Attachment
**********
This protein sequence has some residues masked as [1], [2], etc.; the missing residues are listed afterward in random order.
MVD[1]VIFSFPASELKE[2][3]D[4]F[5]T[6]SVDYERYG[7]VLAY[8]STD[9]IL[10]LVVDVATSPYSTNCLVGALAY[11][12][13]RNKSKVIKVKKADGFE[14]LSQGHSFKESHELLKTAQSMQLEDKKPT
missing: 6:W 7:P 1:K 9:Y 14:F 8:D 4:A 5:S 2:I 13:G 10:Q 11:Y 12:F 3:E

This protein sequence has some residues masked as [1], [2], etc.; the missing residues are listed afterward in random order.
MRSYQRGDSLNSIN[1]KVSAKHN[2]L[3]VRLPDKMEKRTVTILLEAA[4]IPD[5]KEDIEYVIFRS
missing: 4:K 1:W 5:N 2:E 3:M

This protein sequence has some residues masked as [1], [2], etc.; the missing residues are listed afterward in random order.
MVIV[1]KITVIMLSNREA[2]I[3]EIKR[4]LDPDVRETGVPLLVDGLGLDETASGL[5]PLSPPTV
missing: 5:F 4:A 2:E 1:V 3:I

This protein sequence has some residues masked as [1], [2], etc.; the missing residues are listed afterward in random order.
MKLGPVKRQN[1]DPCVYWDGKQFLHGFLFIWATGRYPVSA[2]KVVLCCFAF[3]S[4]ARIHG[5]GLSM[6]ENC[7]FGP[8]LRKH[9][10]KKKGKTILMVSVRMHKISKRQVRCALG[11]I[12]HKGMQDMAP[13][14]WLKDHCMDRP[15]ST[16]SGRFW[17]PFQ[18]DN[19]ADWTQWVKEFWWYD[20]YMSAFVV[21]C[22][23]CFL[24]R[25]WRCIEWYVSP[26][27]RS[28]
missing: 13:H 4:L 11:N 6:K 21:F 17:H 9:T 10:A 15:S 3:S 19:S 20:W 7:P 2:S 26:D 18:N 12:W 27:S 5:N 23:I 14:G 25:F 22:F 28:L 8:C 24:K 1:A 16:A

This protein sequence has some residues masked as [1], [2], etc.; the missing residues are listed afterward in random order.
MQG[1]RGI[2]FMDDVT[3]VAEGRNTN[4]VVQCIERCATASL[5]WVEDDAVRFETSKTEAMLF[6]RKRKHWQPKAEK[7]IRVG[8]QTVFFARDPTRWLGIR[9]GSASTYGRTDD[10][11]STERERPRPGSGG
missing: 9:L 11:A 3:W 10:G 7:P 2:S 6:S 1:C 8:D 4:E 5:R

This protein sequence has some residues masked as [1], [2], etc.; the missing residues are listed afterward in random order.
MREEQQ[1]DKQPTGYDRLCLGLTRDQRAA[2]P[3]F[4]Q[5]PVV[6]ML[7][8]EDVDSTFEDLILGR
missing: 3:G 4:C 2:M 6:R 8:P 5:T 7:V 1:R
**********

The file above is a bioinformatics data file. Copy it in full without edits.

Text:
This protein sequence has some residues masked as [1], [2], etc.; the missing residues are listed afterward in random order.
MVD[1]VIFSFPASELKE[2][3]D[4]F[5]T[6]SVDYERYG[7]VLAY[8]STD[9]IL[10]LVVDVATSPYSTNCLVGALAY[11][12][13]RNKSKVIKVKKADGFE[14]LSQGHSFKESHELLKTAQSMQLEDKKPT
missing: 6:W 7:P 1:K 9:Y 14:F 8:D 4:A 5:S 2:I 13:G 10:Q 11:Y 12:F 3:E

This protein sequence has some residues masked as [1], [2], etc.; the missing residues are listed afterward in random order.
MRSYQRGDSLNSIN[1]KVSAKHN[2]L[3]VRLPDKMEKRTVTILLEAA[4]IPD[5]KEDIEYVIFRS
missing: 4:K 1:W 5:N 2:E 3:M

This protein sequence has some residues masked as [1], [2], etc.; the missing residues are listed afterward in random order.
MVIV[1]KITVIMLSNREA[2]I[3]EIKR[4]LDPDVRETGVPLLVDGLGLDETASGL[5]PLSPPTV
missing: 5:F 4:A 2:E 1:V 3:I

This protein sequence has some residues masked as [1], [2], etc.; the missing residues are listed afterward in random order.
MKLGPVKRQN[1]DPCVYWDGKQFLHGFLFIWATGRYPVSA[2]KVVLCCFAF[3]S[4]ARIHG[5]GLSM[6]ENC[7]FGP[8]LRKH[9][10]KKKGKTILMVSVRMHKISKRQVRCALG[11]I[12]HKGMQDMAP[13][14]WLKDHCMDRP[15]ST[16]SGRFW[17]PFQ[18]DN[19]ADWTQWVKEFWWYD[20]YMSAFVV[21]C[22][23]CFL[24]R[25]WRCIEWYVSP[26][27]RS[28]
missing: 13:H 4:L 11:N 6:K 21:F 17:H 9:T 10:A 15:S 3:S 19:S 20:W 7:P 2:S 26:D 18:N 12:W 27:S 5:N 23:I 14:G 25:F 22:F 28:L 8:C 24:K 1:A 16:A

This protein sequence has some residues masked as [1], [2], etc.; the missing residues are listed afterward in random order.
MQG[1]RGI[2]FMDDVT[3]VAEGRNTN[4]VVQCIERCATASL[5]WVEDDAVRFETSKTEAMLF[6]RKRKHWQPKAEK[7]IRVG[8]QTVFFARDPTRWLGIR[9]GSASTYGRTDD[10][11]STERERPRPGSGG
missing: 9:L 11:A 3:W 10:G 7:P 2:S 6:S 1:C 8:D 4:E 5:R

This protein sequence has some residues masked as [1], [2], etc.; the missing residues are listed afterward in random order.
MREEQQ[1]DKQPTGYDRLCLGLTRDQRAA[2]P[3]F[4]Q[5]PVV[6]ML[7][8]EDVDSTFEDLILGR
missing: 3:G 4:C 2:M 6:R 8:P 5:T 7:V 1:R